Living with a Peeta-file, Part I

I took my son to the midnight showing of The Hunger Games the day it opened. So many people were wrapped around the building that they had to show it on two screens. In my small community, that’s pretty amazing. But I guess we’re just a reflection of what was going on in the big cities.

A group of smiling girls dragged my son into their part of the line. And while he still claims to hold to the belief that girls are strange, he didn’t fight them too hard.

I was ambivalent going into the movie. Most adaptations fail, in my opinion, to capture the essence of a book. And this book was so very good that the thought of seeing it ruined before my eyes, larger than life, left me with butterflies in my stomach.

When the lights finally went down, people cheered. The spectacle we’d waited so long to see was finally here. As the opening frames lit up the screen, their screams got louder, then died away. And the further we got into the story, the more I felt embarrassed by our exuberance. This wasn’t a rom-com, lighthearted flick. Children die on the screen. It’s not the sort of film you can walk away from without being moved.

Over spring break, Drew tore through the next two books. I warned him that I was depressed for a week after reading Mockingjay. But of course that didn’t stop him. Some things you just have to discover for yourself.

I don’t know if I’ll watch the sequels. I LOVE The Hunger Games. And I think they did an incredible job making it into a movie. I highly recommend it. I enjoyed Catching Fire, though I still have a major hang-up with them returning to the games. But Mockingjay? I don’t know if I could ever read it again, let alone watch it unfold in all its horror onscreen. Though maybe a watered-down theatrical version would leave me less disturbed.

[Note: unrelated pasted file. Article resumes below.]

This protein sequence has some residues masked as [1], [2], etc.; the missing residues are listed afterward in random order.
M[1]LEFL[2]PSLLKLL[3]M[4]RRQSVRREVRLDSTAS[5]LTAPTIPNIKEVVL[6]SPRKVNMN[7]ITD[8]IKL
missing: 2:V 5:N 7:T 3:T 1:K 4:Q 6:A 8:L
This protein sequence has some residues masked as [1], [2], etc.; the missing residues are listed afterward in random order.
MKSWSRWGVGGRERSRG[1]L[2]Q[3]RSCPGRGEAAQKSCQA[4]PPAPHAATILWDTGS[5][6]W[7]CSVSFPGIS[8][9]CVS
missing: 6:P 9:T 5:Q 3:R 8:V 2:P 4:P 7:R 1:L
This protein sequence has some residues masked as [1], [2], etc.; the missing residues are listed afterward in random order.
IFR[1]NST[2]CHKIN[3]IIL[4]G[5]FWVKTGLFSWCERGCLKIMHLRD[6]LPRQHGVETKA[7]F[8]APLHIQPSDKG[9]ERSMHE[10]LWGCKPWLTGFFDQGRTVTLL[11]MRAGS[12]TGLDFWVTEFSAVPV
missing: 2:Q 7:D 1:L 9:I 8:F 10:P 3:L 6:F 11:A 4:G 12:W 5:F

My son and I have had some pretty in-depth conversations because of these stories, about right and wrong, choice and sacrifice. That, I think, is what sets this trilogy apart. All those layers to chew on.

And once we’re done discussing the “heavy” stuff, there’s always the endless debate: Team Gale or Team Peeta? I loved Gale from the opening pages, had my heart torn out by him in the final chapters. My son thinks Peeta is a much better character, (though that might have more to do with projecting himself into Peeta’s role since, y’ know, he winds up with the kick-ass heroine).

12 thoughts on “Living with a Peeta-file, Part I

  1. Yes, the idea of watching a movie about kids who fight to the death for entertainment is very meta, and I'm glad that the significance of that wasn't lost on all the viewers.

    I loved Catching Fire, but like you, I found Mockingjay very difficult — important but not exactly enjoyable. I haven't been able to reread it, though I don't think I'll be able to resist seeing the film/s.

  2. The irony that a book about violence as entertainment is turned into a movie, and here we are cheering it on…Capitol, anyone?

    I saw it and found it very well done. I loved the series because it is provoking and disturbing and don't want to lose sight of this. Entertaining, yes, at the price of a commentary on our own weird ways.

    Sorry for sounding rather negative here!

  3. I haven't seen it yet but will eventually. I won't reread the books but I liked Hunger Games the best. And I was disappointed in Mockingjay for a lot of reasons. I forced myself to finish it. I'm glad to hear the movie was good!

  4. Isn't it interesting how the movie sparked so many fires of debate? I think a lot of uninformed people had the idea that it was some sort of Running Man for kids. I adore the book, and not really because it was “entertaining,” but because it is an amazing story. I agree that they did a good job with the movie.